Tuesday, 14 May 2013

Selling jewellery on Social media site vs Etsy, Folksy, Ebay etc.

Hi.
Thought I would tell you about my experience with different ways of marketing and selling my jewellery design on line.
I have been designing and making kiln fired glass jewellery for some years now and have tried many different types of on line selling. 
Here the list so far:
Blog
All of these are really easy to use although some have some little annoyances that make me want to chuck my computer through the window. It has been close a few times, I can tell you..
Marketing is time consuming necessity for any business, large and small. Although it's a bit harder if you are a small business trying to wedge yourself into a very busy market.

Anyway, I was saying about the different sites.
First on the list is an American selling site, Etsy.com This is quite a simple way to get your designs out there with little financial input. At $0.20 per item and a advertising time of four months is quite an attractive offer. I listed about 50 items on here and let them run for the full 4 months and did not sell anything. That meant  that these 50 designs were held back from craft fares and markets, so "dead stock" really. And dead stock to any business is not a good idea. Stock has to move, sold and the money reinvested to make more designs and so on. The simple out come of this type of marketing/selling was nowt, zero, sweet FA, zilch in other words no sales. So, about £7.50 down (not a lot I know) and 50 pieces of jewellery never sore the light of day for 4 month. In hindsight I should of realised that most people want to buy in the country they live. A USA site like Etsy was not the right one for me.


Next on the list is Folksy.com This is also quite a simple way to get your designs out there with little financial input. At £0.15 +vat per item and 6% + vat sales commission. The designs are advertised for four months. I listed about 20 items on here and they are still running. The one thing I did notice on my profile was the jewellery for sale was viewed quite a few times in the first week but then tailed off to about one view per day. Again whilst these jewellery pieces were listed, they could not be taken to craft fares and markets so 20 pieces of dead stock until they sell or get to the end of the four month period. This I thought might be a better site for my designs because it's a UK site and being based in the UK thought people might be more inclined to buy from me. So far I am wrong. We will have to wait and see what happens.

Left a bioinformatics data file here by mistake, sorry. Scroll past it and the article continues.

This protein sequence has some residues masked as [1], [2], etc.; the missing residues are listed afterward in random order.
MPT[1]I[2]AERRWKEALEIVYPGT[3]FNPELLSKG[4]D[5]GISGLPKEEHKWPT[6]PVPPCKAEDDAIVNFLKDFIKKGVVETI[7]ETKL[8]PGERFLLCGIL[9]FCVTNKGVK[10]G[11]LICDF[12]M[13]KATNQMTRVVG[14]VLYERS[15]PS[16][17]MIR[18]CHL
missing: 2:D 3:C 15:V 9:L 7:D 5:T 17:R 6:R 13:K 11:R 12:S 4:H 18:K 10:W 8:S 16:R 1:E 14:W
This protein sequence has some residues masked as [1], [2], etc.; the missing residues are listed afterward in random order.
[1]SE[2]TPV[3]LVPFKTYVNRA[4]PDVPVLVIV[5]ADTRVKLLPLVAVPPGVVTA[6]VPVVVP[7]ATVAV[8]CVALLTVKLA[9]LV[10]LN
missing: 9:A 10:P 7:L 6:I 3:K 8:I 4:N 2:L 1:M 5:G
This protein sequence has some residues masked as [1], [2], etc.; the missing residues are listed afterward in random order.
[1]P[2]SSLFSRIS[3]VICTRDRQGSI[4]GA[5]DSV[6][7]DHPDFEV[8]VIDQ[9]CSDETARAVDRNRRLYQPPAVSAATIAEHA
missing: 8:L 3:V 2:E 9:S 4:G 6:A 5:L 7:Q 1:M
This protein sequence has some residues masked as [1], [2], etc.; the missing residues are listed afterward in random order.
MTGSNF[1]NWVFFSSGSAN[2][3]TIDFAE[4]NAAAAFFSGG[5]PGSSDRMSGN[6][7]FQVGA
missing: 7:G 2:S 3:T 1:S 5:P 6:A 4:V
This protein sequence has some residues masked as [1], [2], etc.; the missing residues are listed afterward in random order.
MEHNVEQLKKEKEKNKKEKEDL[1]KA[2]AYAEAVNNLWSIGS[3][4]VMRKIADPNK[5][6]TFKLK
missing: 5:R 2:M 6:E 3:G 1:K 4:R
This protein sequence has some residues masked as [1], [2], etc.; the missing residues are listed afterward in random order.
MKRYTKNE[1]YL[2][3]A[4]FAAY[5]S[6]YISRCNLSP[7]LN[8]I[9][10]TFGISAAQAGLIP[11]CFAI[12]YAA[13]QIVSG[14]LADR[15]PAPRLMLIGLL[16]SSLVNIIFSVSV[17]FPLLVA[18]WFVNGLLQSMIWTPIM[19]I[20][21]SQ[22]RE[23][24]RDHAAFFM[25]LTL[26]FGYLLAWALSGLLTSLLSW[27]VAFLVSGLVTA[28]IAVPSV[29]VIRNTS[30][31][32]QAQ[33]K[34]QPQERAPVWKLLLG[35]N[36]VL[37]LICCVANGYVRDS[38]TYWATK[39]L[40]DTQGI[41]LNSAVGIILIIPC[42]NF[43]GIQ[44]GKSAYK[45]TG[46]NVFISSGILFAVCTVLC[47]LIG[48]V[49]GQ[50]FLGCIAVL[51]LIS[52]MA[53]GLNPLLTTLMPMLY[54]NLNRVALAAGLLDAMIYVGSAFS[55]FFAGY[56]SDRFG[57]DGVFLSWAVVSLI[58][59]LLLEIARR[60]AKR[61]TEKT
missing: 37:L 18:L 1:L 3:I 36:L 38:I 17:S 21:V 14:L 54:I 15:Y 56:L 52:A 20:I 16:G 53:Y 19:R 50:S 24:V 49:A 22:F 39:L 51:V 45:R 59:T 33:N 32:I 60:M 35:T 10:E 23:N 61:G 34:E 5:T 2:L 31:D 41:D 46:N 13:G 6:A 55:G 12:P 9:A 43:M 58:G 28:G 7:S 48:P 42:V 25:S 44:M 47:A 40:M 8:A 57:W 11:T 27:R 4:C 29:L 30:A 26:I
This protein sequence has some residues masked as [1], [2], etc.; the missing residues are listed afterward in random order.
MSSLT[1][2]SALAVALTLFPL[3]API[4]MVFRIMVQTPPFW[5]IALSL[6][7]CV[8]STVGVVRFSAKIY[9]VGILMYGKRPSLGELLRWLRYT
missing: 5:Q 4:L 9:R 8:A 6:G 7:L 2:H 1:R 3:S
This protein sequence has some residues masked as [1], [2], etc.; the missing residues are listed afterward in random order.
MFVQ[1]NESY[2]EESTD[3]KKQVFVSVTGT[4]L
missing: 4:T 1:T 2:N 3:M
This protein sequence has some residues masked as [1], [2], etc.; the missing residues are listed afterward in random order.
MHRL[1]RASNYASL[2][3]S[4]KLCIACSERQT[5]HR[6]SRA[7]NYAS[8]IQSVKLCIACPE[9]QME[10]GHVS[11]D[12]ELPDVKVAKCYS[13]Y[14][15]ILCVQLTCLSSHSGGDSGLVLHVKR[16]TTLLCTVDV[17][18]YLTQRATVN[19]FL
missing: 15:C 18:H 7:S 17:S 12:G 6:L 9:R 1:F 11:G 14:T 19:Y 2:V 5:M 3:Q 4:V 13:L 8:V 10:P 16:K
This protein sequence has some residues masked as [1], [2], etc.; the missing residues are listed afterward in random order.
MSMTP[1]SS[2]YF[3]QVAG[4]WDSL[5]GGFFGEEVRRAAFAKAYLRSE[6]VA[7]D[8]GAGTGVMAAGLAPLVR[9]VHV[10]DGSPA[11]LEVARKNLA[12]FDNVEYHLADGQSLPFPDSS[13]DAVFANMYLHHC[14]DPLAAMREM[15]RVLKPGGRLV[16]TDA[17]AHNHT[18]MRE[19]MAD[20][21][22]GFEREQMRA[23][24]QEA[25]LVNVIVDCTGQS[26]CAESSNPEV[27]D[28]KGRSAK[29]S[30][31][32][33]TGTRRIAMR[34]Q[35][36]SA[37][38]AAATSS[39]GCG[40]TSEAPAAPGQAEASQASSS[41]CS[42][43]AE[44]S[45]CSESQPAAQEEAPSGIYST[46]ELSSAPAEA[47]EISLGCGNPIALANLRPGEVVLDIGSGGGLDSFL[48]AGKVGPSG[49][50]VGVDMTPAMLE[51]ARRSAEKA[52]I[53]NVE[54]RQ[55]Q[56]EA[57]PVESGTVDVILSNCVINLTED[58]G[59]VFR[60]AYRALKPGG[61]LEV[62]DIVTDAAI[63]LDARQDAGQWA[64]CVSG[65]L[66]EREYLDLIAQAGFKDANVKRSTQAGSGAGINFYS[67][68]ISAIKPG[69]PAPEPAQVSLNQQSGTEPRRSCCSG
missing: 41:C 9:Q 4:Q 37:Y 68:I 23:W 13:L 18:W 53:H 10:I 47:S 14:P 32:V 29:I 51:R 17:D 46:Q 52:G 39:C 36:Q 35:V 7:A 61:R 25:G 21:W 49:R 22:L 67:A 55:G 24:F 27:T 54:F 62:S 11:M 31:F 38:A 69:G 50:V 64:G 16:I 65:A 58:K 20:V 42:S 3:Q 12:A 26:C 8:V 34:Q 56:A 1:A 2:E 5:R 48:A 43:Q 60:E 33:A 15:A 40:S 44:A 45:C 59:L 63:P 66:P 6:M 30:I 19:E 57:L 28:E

Now Ebay. Everyone's heard about this site. So I gave it a go. One of the big problems with Ebay is the listing cost. At £0.50 per listing for 21 days, charges for this that and the other. I soon stopped and gave up. You can list free on certain weekends but it only allows bid listing and not buy it now listing. Well I ain't selling one of my unique gorgeous pieces of dichroic glass jewellery for 99p that's for sure. And that was the end of that.

Now Jewellery Making Daily is in another ballgame altogether. You don't pay for listing or commission fees but you only list a few things. It's based on a members gallery wall. Just list a picture, description and price and see if you get any takers. I only put the odd piece on here as it's aimed at the American market and as I said before. People generally want to buy in the country they live.

Now these are my favourites on line sites
Blog, Facebook and Website
Except for the website ownership and hosting these are free to list as many items as you want with no time limit and no commission charges. Most of my business is done through Facebook but they are all linked together so it's easy to navigate between the sites. My website is always growing so hopefully that will support the marketing of the others.

So there you go. A small insight into my small business marketing efforts.
My conclusion is. Stay as much as you can on your own social networking sites or websites. If you have a large friend list, it's great.

I just need to quickly mention my most favourite place for marketing/selling. That's face to face with the customer. I love talking about my designs, how they are made and what they are made from. To see a happy customer walk away with one or more of my designs is amazing and yes it keeps the till afloat so I can buy more glass and make more stunning pieces of jewellery.

I think that's enough for now
Thank for reading and I hope this helps some and please feel free in clicking the links at the top of this blog to get to my other sites.
Steve

2 comments:

  1. Great article, thanks for talking about this subject. I've tried the same sites as you, had some sales on Etsy and Folksy and my website. Nothing on FB, got my first craft fair in June, hope it's a better selling venue.
    Good luck

    ReplyDelete
  2. Steve, this is useful, insightful stuff. Thanks for sharing all this - one real person's experiences "in the field" are worth any number of website blurbs.

    And yeah, it's always nicer buying face to face!

    Cheers mate,

    M

    ReplyDelete

Thanks for looking at my blog. Hope you come back soon. :o)

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